Roleplaying Teachable Moments from Last Night’s Game

Last night, I sat down with my family gaming group to wrap up the Vultures of Shem adventure from the Conan Adventures in an Age Undreamed Of core book from Modiphius. All told, it was a great time had by all. We had all sat down with the intention of finishing that adventure last night and being able to say it was done was more rewarding than any XP, although there was still loads of that as well. Throughout the game though, there were some teachable moments, some will stick with us for quite some time.

Conan Vultures of Shem

Being Cool May Require More Effort from the Player, Not Necessarily the Character

You would think by now that my kids have quite the repertoire of entertainment under their belt. From movies to cartoons to comic books to novels to video games, there are all sorts of places to draw inspiration from. My eldest used to love martial arts flicks. Now, it’s mostly horror. My son loves action flicks and comedies–one of his favorites i Sharknado (come on, you can rarely buy such hilarity and over the top action). My girls are both voracious readers of books and comic books. Everyone has been roleplaying somewhat for the past three or four years.

Still, for some reason, when it comes to combat–which they all love–they are pretty boring, “I hit it with my sword” type players. This totally flies in the face of the Rule of Cool. My wife was going to help and try and lead by example, coming up with cool things for her character to do in combat.

While she tried, she came up with some interesting ideas I don’t think I have ever seen before. One included kneeling down to grab cloth from a dead body, wrap it around an arrow shaft, and basically try and pull a full-on Mortal Kombat Scorpion “Get Over Here!” type of move. Okay, maybe some would disagree, but I think making that contraption up is simple enough to be done in combat, but just complex enough to require a standard action. She didn’t want to drop any Momentum on it, so she basically lost a turn. She did something like this two or three times.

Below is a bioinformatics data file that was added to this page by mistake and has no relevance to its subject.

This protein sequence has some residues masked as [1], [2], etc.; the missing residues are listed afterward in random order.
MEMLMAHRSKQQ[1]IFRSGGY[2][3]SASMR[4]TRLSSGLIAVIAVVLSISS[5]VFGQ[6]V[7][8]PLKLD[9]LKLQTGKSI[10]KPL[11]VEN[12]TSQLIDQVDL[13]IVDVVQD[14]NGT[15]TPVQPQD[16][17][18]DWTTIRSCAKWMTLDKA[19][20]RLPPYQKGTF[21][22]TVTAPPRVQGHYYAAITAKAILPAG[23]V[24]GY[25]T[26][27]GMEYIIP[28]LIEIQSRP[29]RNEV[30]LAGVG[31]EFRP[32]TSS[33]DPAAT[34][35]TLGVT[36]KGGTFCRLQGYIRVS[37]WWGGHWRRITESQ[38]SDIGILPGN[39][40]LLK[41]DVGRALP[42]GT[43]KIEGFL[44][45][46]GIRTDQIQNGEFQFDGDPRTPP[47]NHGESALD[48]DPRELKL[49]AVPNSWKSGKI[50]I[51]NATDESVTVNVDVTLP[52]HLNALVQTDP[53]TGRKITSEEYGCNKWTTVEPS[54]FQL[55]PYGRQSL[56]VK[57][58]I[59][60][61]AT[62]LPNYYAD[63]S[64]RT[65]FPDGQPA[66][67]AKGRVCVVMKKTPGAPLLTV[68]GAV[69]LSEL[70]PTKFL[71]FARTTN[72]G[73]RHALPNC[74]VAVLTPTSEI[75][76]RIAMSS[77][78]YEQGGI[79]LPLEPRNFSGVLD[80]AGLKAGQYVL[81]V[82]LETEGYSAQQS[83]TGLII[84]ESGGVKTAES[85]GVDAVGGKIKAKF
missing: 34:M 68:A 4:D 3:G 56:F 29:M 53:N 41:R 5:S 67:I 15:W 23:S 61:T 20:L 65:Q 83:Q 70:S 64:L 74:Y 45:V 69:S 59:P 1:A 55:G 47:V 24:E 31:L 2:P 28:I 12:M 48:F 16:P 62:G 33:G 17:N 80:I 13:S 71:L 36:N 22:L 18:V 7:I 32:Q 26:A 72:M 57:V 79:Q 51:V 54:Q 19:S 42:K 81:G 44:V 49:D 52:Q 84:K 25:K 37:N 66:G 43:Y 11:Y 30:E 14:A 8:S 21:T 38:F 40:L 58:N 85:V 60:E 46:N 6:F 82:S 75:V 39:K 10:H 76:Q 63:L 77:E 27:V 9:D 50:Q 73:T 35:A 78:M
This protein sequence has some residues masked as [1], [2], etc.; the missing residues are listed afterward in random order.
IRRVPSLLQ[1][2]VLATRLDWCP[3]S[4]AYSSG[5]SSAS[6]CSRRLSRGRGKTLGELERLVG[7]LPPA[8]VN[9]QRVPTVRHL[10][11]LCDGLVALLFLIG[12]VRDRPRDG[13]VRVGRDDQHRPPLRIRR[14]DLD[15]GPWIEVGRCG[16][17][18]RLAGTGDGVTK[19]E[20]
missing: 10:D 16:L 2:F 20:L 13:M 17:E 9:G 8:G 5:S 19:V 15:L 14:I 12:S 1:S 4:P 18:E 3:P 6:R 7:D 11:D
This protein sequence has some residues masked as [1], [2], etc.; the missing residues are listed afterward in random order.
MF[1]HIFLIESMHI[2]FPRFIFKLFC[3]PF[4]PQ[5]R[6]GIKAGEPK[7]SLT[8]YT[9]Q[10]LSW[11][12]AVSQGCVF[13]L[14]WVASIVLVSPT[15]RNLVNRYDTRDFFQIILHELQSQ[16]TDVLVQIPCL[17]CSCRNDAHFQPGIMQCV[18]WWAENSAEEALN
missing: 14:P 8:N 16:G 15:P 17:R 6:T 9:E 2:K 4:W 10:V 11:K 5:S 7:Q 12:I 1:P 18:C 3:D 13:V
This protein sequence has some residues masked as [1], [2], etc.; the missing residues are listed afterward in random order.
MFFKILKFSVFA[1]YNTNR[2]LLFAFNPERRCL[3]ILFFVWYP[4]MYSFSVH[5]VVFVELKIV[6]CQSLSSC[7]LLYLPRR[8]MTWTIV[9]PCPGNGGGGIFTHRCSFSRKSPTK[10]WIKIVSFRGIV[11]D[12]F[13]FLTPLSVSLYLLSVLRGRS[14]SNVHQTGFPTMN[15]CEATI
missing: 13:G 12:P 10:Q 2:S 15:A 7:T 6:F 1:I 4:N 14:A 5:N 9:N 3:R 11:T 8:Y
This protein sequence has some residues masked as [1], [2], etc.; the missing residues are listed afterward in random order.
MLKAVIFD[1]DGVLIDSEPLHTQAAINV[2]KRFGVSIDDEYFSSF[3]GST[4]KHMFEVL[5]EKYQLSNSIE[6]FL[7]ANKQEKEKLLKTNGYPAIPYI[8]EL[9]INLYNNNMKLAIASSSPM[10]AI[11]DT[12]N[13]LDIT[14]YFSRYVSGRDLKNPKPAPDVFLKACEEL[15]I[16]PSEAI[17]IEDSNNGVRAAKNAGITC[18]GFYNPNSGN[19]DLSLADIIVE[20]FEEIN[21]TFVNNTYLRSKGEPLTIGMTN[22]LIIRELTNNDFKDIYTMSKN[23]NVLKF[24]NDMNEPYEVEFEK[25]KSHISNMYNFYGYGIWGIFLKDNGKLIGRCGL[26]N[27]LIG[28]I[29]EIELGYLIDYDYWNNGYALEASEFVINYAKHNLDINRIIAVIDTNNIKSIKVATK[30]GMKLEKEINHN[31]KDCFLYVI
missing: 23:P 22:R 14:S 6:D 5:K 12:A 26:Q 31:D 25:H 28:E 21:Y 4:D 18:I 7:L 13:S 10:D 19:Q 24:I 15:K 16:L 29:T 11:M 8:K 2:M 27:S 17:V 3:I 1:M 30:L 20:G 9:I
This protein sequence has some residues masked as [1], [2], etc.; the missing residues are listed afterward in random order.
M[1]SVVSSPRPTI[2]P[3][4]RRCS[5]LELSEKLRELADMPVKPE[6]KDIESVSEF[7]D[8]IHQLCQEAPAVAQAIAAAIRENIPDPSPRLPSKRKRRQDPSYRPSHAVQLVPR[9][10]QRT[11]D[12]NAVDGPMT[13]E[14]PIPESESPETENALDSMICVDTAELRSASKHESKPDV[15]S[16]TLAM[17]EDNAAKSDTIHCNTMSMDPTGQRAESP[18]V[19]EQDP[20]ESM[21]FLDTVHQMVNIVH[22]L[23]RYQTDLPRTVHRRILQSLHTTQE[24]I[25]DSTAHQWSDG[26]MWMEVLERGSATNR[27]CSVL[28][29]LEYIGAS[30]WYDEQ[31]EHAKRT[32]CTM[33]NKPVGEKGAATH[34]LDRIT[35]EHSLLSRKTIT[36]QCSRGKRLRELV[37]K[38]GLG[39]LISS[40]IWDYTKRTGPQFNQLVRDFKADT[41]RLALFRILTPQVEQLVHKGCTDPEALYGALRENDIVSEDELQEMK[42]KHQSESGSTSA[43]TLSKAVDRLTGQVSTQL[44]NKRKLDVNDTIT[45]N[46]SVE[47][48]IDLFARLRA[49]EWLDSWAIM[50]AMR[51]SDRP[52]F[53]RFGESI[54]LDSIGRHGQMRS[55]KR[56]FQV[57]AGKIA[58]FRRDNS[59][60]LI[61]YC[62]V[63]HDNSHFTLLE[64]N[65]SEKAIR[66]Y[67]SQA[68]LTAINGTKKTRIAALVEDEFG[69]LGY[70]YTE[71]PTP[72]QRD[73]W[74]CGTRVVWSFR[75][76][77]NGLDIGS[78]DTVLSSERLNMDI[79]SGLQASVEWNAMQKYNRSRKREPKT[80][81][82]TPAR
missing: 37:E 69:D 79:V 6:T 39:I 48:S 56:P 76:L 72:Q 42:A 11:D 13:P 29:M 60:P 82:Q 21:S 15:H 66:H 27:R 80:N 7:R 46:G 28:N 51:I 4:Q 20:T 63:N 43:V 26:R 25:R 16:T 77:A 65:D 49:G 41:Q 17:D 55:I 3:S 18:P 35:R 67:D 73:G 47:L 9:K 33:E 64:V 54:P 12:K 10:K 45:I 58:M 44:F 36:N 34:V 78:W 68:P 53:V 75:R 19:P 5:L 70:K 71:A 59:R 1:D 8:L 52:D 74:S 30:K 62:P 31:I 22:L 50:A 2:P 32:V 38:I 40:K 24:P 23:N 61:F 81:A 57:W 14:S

Cool ideas can even be complex in terms of explanation, but they needn’t be more difficult or time consuming for your character to pull off. I pulled her to the side and explained that and gave some ideas and also thanked her, because the kids were getting it and trying different things. That brings us to our next lesson.

Being a Team Player Isn’t Just About Cool Combos

My wife is like a lot of us. She likes rolling the dice and slaying some dragons just as much as the next gamer. But, she gave up a couple of opportunities to do that to try and help the other players along. Yes, she was helping out the other players. It wasn’t about one character helping another because the players had figured out how to get the bigger bonus. Instead, it was about helping the people around the table make the game more enjoyable for everyone.

Goals, Railroading, and More

We’ve all been learning the game together over the past few weeks. It’s been great, because my energy and interest has been renewed, which I talk about a bit in my Conan RPG review. This comes after several failed attempts at getting an ongoing game together. Being able to see an entire adventure through, playing every week consecutively would be a win for everyone at the table. I let them all know this was the goal and was still the goal even after about an hour delay due to work schedules. I even said something along the lines of “I’ll just trim some fat and have to move you all through this quicker.”

Knowing that and then quickly following clues and tracks to what was certainly the next part of the adventure, the sun going down, a cavern that leads underground where the one they were to rescue obviously was, someone wanted to go back. Hey, that could be dangerous. Um, yeah, your playing Conan. First step, as GM who wanted them to go one way, I instituted a bit of a railroad. It’s dark. These things are at home in the dark and on their home turf. Navigating the rubble has gotten more difficult. Nope. They keep going. Rolls are going badly and luck is running out. Each battle they face, subsequently harder. Still, they press on.

As a GM, there is a bit of guilt on my part. I was indeed trying to railroad. But, I had made my goals pretty clear for tonight’s game. That’s the only defense I have, if it can be considered a defense at all.